According to a Wikipedia article, there are a total of 10 major dialects of the Chinese language. I will not rewrite the article here, you yourself can read it on Wikipedia.
The official Chinese or 普通话 - pǔtōnghuà is the so-called standard, common or "simple" Chinese language. The same dialect of Chinese that, according to the Chinese government, should be known to every person with Chinese citizenship. Books are published in this dialect, television speakers speak it, and it is taught in all schools in China.
The Mandarin dialect is a Beijing dialect spoken by Beijing residents. In principle, we can say that pǔtōnghuà is a dialect of mandarin, but still there are several striking differences between mandarin and pǔtōnghuà.
Firstly this is the so-called “erization” - 儿 化, érhuà. Beijing residents add the ending 儿 "-er" wherever possible. For example, the adverb “a little”, in pǔtōnghuà sounds like “idyen”, on the mandarin it will sound like “idyar”. And it will be written in different ways:
idyon 一点 yídiǎn on pǔtōnghuà
with the addition of 儿 -er on mandarin - idyar 一点儿 yídiǎnr.
Therefore, if you are not going to live or study in Beijing, you do not need this erization.
Secondly. Mandarin tones are much more pronounced. Pekingese tint syllables very carefully. But this is rather a plus for language learners.
Thirdly. Mandarin has a lot of different slang expressions that are not used anywhere except in Beijing. And yes, almost all of these slangs have erization.
What is the result. If you are not going to go to Beijing - learn the standard pǔtōnghuà. Do not memorize words with erization. Knowing pǔtōnghuà, you can communicate with any more or less literate Chinese. Books that promise to teach you to speak the Mandarin dialect are suitable for learning, just remove the erization from there.
In my translated lessons and exercises, I always remove erizatsii, as I consider it superfluous. Adding it to speech is much simpler than retraining what has already been learned.
There is another dialect that is worth attention - this is the Cantonese dialect. This dialect is spoken in Hong Kong and in China, in the province of Guangdong (south of China). Also, this dialect is spoken by the majority of Chinese people living abroad of China - in the USA, Great Britain, Australia and Canada. The Cantonese language is completely different from the Mandarin dialect or pǔtōnghuà. It has 6 basic tones (not 4, as in the mandarin), a lot of slang and stable expressions, and also much less hissing sounds. So if you are interested in Chinese while living among English speakers, learn Cantonese.
I suggest you listen to pǔtōnghuà and Cantonese speech. The difference is obvious.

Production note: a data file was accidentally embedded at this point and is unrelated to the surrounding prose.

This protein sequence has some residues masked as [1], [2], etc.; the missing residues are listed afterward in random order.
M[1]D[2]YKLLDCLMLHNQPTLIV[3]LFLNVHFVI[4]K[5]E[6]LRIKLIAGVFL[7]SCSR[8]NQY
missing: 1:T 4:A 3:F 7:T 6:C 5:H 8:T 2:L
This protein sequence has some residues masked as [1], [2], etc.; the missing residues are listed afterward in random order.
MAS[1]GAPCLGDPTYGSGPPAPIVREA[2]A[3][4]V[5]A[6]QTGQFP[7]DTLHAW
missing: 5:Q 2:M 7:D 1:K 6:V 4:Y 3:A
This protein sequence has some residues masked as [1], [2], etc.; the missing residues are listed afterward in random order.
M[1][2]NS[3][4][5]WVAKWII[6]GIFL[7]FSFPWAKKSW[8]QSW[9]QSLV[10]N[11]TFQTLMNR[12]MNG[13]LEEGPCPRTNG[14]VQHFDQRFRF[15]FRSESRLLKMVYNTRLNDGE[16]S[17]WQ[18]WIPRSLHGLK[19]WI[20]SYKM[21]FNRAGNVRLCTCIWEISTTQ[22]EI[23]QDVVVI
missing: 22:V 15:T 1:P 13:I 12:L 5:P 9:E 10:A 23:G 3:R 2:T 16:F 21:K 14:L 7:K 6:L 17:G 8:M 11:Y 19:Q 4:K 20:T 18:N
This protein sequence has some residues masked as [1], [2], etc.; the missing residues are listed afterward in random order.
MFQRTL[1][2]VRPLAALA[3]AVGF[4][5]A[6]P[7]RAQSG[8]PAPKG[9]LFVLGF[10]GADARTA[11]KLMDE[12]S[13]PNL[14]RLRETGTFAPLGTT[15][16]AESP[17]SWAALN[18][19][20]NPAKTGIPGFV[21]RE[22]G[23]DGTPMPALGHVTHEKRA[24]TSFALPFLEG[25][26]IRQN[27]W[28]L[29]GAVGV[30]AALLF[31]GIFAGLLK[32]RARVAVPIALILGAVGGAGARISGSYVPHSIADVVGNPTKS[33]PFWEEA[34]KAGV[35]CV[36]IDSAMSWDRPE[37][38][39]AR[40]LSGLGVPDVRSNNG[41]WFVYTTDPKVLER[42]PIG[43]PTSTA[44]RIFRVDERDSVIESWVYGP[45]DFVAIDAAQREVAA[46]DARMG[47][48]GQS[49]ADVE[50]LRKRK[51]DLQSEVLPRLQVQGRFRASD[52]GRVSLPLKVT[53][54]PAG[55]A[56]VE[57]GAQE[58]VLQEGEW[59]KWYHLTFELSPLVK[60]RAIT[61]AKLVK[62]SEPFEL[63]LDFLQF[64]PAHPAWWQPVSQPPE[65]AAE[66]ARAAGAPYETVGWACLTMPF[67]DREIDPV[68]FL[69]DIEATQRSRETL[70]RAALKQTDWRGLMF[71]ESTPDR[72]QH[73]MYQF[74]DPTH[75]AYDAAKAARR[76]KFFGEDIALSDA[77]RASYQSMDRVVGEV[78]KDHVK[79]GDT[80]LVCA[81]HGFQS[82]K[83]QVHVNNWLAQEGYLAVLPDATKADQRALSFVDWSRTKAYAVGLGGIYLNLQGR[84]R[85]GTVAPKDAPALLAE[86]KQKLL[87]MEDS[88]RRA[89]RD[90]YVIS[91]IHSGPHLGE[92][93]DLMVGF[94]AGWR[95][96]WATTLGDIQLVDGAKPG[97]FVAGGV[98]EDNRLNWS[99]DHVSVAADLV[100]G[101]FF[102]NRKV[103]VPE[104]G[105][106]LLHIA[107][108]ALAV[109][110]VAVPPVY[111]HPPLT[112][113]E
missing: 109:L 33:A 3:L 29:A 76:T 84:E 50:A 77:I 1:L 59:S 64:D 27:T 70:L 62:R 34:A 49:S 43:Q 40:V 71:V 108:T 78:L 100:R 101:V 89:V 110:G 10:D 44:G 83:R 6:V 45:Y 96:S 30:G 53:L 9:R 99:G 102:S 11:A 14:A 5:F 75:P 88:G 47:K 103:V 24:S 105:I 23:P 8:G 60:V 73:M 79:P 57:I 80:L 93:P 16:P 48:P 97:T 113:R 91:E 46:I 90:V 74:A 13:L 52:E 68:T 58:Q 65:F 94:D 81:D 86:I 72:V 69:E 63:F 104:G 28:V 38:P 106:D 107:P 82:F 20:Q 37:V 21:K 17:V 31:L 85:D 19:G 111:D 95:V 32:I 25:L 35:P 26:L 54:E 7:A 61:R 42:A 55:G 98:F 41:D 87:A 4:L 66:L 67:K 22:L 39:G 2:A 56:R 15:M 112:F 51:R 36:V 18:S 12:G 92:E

Cantonese Cantonese sounds like this
And another point that can be confusing at the very beginning of learning Chinese is traditional and simplified hieroglyphs. I will talk about them in a separate article.
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How to learn Cantonese Chinese
Have you ever wanted to go on holiday to Hong Kong and not encounter a language barrier when communicating with anyone? Do you want to make friends with Cantonese exchange students who do not speak English? So you went to the right place. Cantonese is the most popular of the Chinese dialects in Hong Kong, Macau and among immigrants from China, children of Chinese immigrants who have settled outside their homeland. Nevertheless, the number of those who can fluently speak Cantonese and do not speak English is quite large, since the Cantonese dialect is one of the most difficult languages for English-speaking people. With 9 sounds and more than 5,000 Chinese characters needed to read newspapers, if you can master it, even a Chinese person will appreciate your achievement.
In Russian, “Cantonese” can refer to both the Guangzhou dialect itself and the Yue language. A more precise name is “Cantonese” or “Guangzhou”.
Non-Guangdong Chinese people use names by area:
- "The dialect of Guangzhou" (cant.trad. 廣州 話, ex. 广州 话, yutphin: gwong 2 jau 1 waa 2 cant.-rus .: kuon chow wah),
- "The dialect of Guangzhou County" (cant. trade. 廣 府 話, exercise. 广 府 话, yutphin: gwong 2 fu 2 waa 2 cant.-rus .: kuon fu wa).
In Guangzhou, Guangdong and Hong Kong, Cantonese is most often called simple ("white") speech (cant. trade. 白話, ex. 白话, yutphin: baakwaa 2 cant.-rus .: pa: qty, not to be confused with the complete homonym Baihua - the modern literary norm of the Chinese language).
Guangdong also uses the name "Dialect of the provincial capital" (cant. trade. 省城 話, ex. 省城 话, yutphin: saang 2 seng 4 waa 2 cant.-rus .: sa: n-sen-wah).
In Hong Kong and Macau, Cantonese is called "Guangdong speech" (cant. trade. 廣東話, ex. 广东话, yutphin: gwong 2 dung 1 waa 2 cant.-rus .: Kuon Tun Wah).
"Kudos" lets you call Cantonese "Literary (standard) Cantonese" (cant. trade. 標準 粵語, ex. 标准 粤语, yutphin: biu 1 jeun 2 yut 6 yu 5 cant.-rus .: boo).